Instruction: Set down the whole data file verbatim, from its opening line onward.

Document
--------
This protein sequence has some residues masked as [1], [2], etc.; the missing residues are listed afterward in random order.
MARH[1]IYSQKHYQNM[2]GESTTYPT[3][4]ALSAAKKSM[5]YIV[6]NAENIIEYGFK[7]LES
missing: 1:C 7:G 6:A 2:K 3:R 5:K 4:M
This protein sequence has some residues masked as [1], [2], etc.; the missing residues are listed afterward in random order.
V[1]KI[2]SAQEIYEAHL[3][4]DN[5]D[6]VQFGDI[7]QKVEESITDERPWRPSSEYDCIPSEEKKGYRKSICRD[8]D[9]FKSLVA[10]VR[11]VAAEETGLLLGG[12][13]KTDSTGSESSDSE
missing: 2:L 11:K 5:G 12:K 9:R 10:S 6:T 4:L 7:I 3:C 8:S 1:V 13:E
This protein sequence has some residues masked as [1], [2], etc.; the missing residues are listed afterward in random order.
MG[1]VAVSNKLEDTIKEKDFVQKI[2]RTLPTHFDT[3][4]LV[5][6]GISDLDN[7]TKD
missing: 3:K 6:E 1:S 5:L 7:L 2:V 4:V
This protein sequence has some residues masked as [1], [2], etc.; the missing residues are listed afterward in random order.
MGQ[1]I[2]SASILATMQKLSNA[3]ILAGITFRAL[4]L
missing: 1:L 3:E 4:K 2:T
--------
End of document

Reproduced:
This protein sequence has some residues masked as [1], [2], etc.; the missing residues are listed afterward in random order.
MARH[1]IYSQKHYQNM[2]GESTTYPT[3][4]ALSAAKKSM[5]YIV[6]NAENIIEYGFK[7]LES
missing: 1:C 7:G 6:A 2:K 3:R 5:K 4:M
This protein sequence has some residues masked as [1], [2], etc.; the missing residues are listed afterward in random order.
V[1]KI[2]SAQEIYEAHL[3][4]DN[5]D[6]VQFGDI[7]QKVEESITDERPWRPSSEYDCIPSEEKKGYRKSICRD[8]D[9]FKSLVA[10]VR[11]VAAEETGLLLGG[12][13]KTDSTGSESSDSE
missing: 2:L 11:K 5:G 12:K 9:R 10:S 6:T 4:L 7:I 3:C 8:S 1:V 13:E
This protein sequence has some residues masked as [1], [2], etc.; the missing residues are listed afterward in random order.
MG[1]VAVSNKLEDTIKEKDFVQKI[2]RTLPTHFDT[3][4]LV[5][6]GISDLDN[7]TKD
missing: 3:K 6:E 1:S 5:L 7:L 2:V 4:V
This protein sequence has some residues masked as [1], [2], etc.; the missing residues are listed afterward in random order.
MGQ[1]I[2]SASILATMQKLSNA[3]ILAGITFRAL[4]L
missing: 1:L 3:E 4:K 2:T